Why Is Goal Setting Important to a Truly Fulfilling Life?

In Personal Development-speak, we are always talking about goals, outcomes, success, desires and dreams. In other words, all the stuff we want to do, achieve and create in our world.

And while it’s important for us to know what we want to achieve (our goal), it’s also important for us to understand why we want to achieve it; the reason behind the goal or some would say, our real goal.

Why is goal setting important?

1. Your needs and desire will be fulfilled.

Sometimes when we explore our “why”, (why we want to achieve a certain thing) we realize that our “what” (our goal) might not actually deliver us the thing (feeling, emotion, internal state) we’re really seeking.

For example, the person who has a goal to lose weight in the belief that weight loss will bring them happiness, security, fulfillment, attention, popularity and the partner of their dreams. In this instance, their “what” is weight-loss and their “why” is happiness (etc.) and a partner.

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Six months later, they have lost the weight (achieved their goal) but as is often the case, they’re not happier, not more secure, not more confident, not more fulfilled and in keeping with their miserable state, they have failed to attract their dream partner.

After all, who wants to be with someone who’s miserable? They achieved their practical goal but still failed to have their needs met.

So they set a goal to lose another ten pounds. And then another. And maybe just ten more. With the destructive and erroneous belief that if they can get thin enough, they’ll find their own personal nirvana. And we all know how that story ends.

2. You’ll find out what truly motivates you

The important thing in the process of constructing our best life is not necessarily what goals we set (what we think we want) but what motivates us towards those goals (what we really want).

The sooner we begin to explore, identify and understand what motivates us towards certain achievements, acquisitions or outcomes (that is, we begin moving towards greater consciousness and self awareness), the sooner we will make better decisions for our life, set more intelligent (and dare I say, enlightened) goals and experience more fulfilment and less frustration.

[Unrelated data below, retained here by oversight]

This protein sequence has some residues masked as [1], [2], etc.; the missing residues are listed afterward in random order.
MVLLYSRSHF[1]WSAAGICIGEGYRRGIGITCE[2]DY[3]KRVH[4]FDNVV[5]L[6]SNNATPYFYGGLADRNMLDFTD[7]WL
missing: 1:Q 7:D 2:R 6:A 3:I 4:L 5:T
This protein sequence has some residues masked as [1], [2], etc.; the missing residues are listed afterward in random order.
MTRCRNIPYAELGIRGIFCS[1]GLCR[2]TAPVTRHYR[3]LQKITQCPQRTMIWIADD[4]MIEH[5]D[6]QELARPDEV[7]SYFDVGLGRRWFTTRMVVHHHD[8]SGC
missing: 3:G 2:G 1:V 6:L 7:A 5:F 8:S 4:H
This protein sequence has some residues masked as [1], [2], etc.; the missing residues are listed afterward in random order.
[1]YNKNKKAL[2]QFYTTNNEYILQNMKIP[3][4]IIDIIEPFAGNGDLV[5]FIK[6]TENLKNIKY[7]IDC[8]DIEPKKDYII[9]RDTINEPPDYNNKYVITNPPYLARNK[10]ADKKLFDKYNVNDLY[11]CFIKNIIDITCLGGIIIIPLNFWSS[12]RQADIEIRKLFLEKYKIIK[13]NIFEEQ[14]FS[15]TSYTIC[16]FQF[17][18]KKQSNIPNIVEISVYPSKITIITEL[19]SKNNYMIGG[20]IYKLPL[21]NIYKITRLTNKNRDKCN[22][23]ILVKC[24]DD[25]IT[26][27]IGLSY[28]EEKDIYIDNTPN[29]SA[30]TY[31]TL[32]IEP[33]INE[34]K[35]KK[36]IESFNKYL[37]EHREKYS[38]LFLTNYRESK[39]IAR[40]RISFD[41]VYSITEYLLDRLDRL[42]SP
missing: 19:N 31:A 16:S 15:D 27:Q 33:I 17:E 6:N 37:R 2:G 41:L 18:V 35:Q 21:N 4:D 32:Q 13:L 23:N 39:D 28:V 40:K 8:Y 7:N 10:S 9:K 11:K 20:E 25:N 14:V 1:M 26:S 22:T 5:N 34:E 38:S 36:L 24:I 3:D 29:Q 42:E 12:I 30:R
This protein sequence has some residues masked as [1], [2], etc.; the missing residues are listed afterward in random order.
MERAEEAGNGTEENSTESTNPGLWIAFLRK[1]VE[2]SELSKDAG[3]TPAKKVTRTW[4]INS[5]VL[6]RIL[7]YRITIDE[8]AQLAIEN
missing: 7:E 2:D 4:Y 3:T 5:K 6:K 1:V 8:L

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We all know people who have achieved what they set out to, only to end up in the same place or worse (emotionally, psychologically, sociologically) because what they were chasing wasn’t really what they were needing.

What we think we want will rarely provide us with what we actually need.

3. Your state of mind will be a lot healthier

We all set specific goals to achieve/acquire certain things (a job, a car, a partner, a better body, a bank balance, a title, a victory) because at some level, most of us believe (consciously or not) that the achievement of those goals will bring us what we really seek; joy, fulfilment, happiness, safety, peace, recognition, love, acceptance, respect, connection.

Of course, setting practical, material and financial goals is an intelligent thing to do considering the world we live in and how that world works.

But setting goals with an expectation that the achievement of certain things in our external, physical world will automatically create an internal state of peace, contentment, joy and total happiness is an unhealthy and unrealistic mindset to inhabit.

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What you truly want and need

Sometimes we need to look beyond the obvious (superficial) goals to discover and secure what we really want.

Sadly, we live in a collective mindset which teaches that the prettiest and the wealthiest are the most successful.

Some self-help frauds even teach this message. If you’re rich or pretty, you’re happy. If you’re both, you’re very happy. Pretty isn’t what we really want; it’s what we believe pretty will bring us. Same goes with money.

When we cut through the hype, the jargon and the self-help mumbo jumbo, we all have the same basic goals, desires and needs:

Joy, fulfilment, happiness, safety, peace, recognition, love, acceptance, respect, connection.

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Nobody needs a mansion or a sport’s car but we all need love.

Nobody needs massive pecs, six percent body-fat, a face lift or bigger breasts but we all need connection, acceptance and understanding.

Nobody needs to be famous but we all need peace, calm, balance and happiness.

The problem is, we live in a culture which teaches that one equals the other. If only we lived in a culture which taught that real success is far more about what’s happening in our internal environment, than our external one.

It’s a commonly-held belief that we’re all very different and we all have different goals — whether short term or long term goals. But in many ways we’re not, and we don’t; we all want essentially the same things.

Now all you have to do is see past the fraud and deception and find the right path.

Featured photo credit: Unsplash via unsplash.com